“The sphere provides unusual playing spaces for the action of the show,” Peck says. “It also serves as the perfect image for the women’s learned enterprises.”
“The Learned Ladies” will be performed Feb. 20-23: Thursday through Saturday at 8 p.m. and Sunday at 2 p.m. Tickets are $15 for adults and $8 for patrons 17 and under. Performances are in the Dorothy Hess Baker Theatre, in the Trexler Pavilion for Theatre & Dance, Muhlenberg College, 2400 Chew St., Allentown. Information and tickets are available at 484-664-3333 or www.muhlenberg.edu/theatre.
Muhlenberg College’s Theatre & Dance Department offers one of the top-rated college performance programs in the country, according to the Princeton Review rankings. Muhlenebrg is a liberal arts college of more than 2,200 students in Allentown, Pa., offering Bachelor of Arts degrees in theatre and dance. It has been named annually among the Fiske Guide to Colleges’ top 20 small college programs in the United States.
PHILADELPHIA, PA — What’s a nine-letter word for a significant event? Try MILESTONE.
Longtime crossword constructor Bernice Gordon is marking two big ones: She turned 100 on Saturday, and The New York Times will publish another one of her puzzles on Wednesday — making her the first centenarian to have a grid printed in the newspaper.
“They make my life,” Gordon said. “I couldn’t live without them.”
Gordon has created crosswords for decades for the Times, The Philadelphia Inquirer and others, including puzzle syndicates and brain-teaser books from Dell and Simon & Schuster. She still constructs a new grid every day.
Gordon is nearly as old as the crossword puzzle itself. The first “word-cross” appeared in the New York Sunday World on Dec. 21, 1913; it was diamond shaped and didn’t even separate clues into “Across” and “Down.”
The Lehigh Valley Arts Council is pleased to present the first program in the Arts Alive 2014 series, titled Curating Fashion, on Saturday, January 18, 2014, from 4:30 to 6:00 p.m. at the Payne Gallery, Church & Main Sts. Bethlehem PA 18018, Moravian College. The event features noted men s fashion writer and editor G. Bruce Boyer, who will speak about his career in fashion and his upcoming exhibition, Elegance in an Age of Crisis: Fashions of the 1930’s, at the Museum at The Fashion Institute of Technology from February 8-April 19, 2014.
G. Bruce Boyer has lived most of his life in Bethlehem an alumna of Moravian College, he went on to do graduate work at Lehigh University and taught literature for eight years at Moravian and DeSales University.
“The Lehigh Valley is fortunate to be home to so many artists whose work is respected around the world,” says Arts Council executive director Randall Forte.
For more than thirty-five years, Boyer has been a dynamo in the fashion media; internationally recognized for his articles in Esquire, The New York Times, Harper’s Bazaar, Forbes, among others. He was the men s fashion editor for Town and Country magazine for fifteen years and currently serves as their Consulting and Contributing Editor. Boyer has written several books on men s fashion history; one of his most recent, Gary Cooper: Enduring Style (PowerHouse Books, 2011) was co-authored with Gary Cooper s daughter Maria Cooper Janis. His extensive knowledge of the fashion industry has led him to image consulting and public relations for clothing manufacturers and retailers from Ralph Lauren to Bergdorf Goodman. He has also appeared on national TV, National Public Radio, and as a commentator on the TV documentary series, The Hollywood Fashion Machine.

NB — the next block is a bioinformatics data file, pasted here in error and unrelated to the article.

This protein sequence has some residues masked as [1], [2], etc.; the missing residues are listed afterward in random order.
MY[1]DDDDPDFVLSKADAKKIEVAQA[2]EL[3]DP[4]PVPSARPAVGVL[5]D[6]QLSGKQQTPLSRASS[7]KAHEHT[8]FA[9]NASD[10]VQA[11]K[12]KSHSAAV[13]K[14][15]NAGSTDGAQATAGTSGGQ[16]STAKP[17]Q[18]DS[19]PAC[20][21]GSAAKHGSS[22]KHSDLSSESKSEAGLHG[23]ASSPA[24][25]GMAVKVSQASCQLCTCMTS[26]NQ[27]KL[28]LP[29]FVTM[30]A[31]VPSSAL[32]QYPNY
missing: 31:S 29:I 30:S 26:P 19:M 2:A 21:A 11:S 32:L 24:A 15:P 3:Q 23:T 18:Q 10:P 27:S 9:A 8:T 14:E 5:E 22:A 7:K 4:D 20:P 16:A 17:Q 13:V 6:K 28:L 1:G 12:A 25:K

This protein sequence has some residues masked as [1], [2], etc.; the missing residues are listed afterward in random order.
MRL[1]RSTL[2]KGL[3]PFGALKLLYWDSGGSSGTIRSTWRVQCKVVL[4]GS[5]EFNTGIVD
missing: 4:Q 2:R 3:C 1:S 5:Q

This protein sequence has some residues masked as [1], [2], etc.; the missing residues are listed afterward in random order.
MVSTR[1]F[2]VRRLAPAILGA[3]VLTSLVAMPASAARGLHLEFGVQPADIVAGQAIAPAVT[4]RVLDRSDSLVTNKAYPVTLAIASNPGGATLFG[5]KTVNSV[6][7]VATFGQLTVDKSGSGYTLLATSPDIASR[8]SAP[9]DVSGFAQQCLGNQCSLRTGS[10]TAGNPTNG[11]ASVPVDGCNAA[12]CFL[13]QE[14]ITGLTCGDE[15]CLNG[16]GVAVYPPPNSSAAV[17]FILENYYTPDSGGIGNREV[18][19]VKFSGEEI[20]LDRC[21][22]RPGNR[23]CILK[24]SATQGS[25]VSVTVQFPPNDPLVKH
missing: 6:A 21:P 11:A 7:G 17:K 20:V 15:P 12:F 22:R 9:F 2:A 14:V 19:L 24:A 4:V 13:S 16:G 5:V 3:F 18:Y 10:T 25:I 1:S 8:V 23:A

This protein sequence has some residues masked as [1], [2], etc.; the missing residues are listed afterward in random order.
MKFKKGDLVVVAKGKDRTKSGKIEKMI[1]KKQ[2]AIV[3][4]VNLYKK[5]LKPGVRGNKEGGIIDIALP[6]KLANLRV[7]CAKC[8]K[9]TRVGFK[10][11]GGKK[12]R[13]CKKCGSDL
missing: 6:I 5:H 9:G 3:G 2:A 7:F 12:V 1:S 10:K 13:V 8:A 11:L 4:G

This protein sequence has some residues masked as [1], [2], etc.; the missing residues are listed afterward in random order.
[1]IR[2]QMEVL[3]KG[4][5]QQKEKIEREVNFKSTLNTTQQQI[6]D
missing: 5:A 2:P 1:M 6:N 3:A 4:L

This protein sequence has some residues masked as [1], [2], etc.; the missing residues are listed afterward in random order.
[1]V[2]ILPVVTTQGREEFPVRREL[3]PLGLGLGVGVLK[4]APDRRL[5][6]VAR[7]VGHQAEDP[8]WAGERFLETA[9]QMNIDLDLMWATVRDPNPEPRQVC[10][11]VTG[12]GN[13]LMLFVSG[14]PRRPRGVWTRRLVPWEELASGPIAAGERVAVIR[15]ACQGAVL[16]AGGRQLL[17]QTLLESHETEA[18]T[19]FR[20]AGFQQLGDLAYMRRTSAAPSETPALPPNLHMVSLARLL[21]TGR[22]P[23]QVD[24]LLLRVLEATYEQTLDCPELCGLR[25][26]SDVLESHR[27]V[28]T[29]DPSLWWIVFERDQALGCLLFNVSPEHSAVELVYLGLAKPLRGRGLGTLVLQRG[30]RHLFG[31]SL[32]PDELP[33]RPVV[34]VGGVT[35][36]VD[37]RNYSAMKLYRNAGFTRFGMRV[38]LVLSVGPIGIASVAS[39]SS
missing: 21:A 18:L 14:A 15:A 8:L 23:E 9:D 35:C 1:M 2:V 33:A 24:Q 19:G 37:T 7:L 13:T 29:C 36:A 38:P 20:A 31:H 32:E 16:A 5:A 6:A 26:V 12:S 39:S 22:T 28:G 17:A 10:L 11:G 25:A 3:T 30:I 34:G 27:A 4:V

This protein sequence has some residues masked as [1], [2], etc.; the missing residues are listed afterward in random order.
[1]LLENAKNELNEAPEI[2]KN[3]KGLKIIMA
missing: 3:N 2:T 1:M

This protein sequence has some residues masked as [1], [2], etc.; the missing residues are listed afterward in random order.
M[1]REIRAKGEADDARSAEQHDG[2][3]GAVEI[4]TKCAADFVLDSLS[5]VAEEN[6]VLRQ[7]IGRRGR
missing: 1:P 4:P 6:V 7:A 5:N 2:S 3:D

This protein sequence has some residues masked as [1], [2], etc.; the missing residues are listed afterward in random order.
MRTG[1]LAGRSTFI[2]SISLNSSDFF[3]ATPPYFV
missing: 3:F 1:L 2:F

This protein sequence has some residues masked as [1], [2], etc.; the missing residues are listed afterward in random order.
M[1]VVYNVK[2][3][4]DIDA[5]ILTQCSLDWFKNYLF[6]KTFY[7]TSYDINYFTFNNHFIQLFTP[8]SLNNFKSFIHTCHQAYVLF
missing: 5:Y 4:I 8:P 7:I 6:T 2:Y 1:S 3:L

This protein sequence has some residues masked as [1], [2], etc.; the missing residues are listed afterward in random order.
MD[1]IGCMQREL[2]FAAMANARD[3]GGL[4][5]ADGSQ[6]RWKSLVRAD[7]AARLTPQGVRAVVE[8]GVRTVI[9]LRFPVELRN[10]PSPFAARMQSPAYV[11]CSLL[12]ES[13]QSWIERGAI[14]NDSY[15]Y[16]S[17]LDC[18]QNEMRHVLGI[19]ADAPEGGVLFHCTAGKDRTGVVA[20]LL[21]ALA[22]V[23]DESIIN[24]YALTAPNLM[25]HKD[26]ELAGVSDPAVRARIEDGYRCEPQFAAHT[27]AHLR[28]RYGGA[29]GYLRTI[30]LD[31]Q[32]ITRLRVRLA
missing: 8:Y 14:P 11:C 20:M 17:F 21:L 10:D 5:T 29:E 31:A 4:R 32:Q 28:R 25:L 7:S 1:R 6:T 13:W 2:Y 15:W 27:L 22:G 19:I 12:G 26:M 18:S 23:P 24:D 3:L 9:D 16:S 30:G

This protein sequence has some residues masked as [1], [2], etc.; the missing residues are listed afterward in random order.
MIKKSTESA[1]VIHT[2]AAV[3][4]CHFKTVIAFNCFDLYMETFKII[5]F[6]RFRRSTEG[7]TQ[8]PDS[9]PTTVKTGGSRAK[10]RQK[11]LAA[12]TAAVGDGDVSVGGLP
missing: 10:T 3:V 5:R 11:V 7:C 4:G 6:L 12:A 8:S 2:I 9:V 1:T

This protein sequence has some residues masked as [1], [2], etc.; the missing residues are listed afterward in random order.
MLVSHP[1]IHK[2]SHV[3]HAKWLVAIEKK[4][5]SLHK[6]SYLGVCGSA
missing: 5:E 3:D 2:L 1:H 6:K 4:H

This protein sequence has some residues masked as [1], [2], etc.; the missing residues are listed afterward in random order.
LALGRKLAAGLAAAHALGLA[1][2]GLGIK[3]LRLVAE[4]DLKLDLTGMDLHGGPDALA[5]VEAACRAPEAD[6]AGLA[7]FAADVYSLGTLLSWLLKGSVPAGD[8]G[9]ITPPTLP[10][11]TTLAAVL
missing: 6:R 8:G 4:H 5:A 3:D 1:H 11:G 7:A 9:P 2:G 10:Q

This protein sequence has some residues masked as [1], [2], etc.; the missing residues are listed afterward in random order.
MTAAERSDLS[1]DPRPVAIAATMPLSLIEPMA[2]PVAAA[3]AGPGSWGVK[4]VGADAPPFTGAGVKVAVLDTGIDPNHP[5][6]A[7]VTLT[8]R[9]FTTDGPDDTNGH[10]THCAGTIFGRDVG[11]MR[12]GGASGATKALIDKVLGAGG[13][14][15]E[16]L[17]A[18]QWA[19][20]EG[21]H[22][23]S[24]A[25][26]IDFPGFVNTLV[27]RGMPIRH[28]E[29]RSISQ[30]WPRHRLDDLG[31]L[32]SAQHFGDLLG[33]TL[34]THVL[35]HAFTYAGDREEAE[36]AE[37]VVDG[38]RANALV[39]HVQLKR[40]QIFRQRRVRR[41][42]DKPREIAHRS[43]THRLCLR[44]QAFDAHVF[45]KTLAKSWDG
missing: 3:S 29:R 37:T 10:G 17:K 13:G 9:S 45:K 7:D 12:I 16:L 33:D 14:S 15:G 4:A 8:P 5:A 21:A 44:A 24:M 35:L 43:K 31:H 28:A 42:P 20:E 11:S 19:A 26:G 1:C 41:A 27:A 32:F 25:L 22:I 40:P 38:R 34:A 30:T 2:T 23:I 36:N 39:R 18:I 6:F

His current exhibition, Elegance in an Age of Crisis, was organized by Patricia Mears, deputy director at the Fashion Institute of Technology, and co-curated by Boyer. They have written an accompanying book that provides a historical overview, examining how the Great Depression and political upheaval influenced the restrained style of the era. The best of both men’s and women’s fashion from the 1930’s are represented among the eighty outfits and thirty accessories from the finest dressmakers and men’s clothiers.
The exhibit examines the beginnings of modern fashion when cutting-edge technology meets fine hand-craftsmanship. Tailors and dressmakers were inspired by classicism to experiment with new techniques, creating designs that highlighted movement, proportions and the classically idealized body. The 1930’s glamorous new look spread internationally and revolutionized the fashion industry.
Arts Alive 2014 is a three-event series designed by the Lehigh Valley Arts Council for members and their friends who are eager to rub shoulder with the creative process. The fee for each session is $10 for members; $15 for nonmembers. Attendance is limited and reservations are required. Tickets are available at www.LVartsBoxOffice.org. For further information, contact 610-437-5915.
FIT Elegance in an Age of Crisis: Fashions of the 1930s Web Link:
FIT Elegance in an Age of Crisis: Fashions of the 1930s Web Link: www.fitnyc.edu/21807.asp
G. Bruce Boyer Interview: www.ivy-style.com/bruce-almighty.html
Within hours of the disclosure that federal authorities routinely collect data on phone calls Americans make, regardless of whether they have any bearing on a counterterrorism investigation, the Obama administration issued the same platitude it has offered every time President Obama has been caught overreaching in the use of his powers: Terrorists are a real menace and you should just trust us to deal with them because we have internal mechanisms (that we are not going to tell you about) to make sure we do not violate your rights.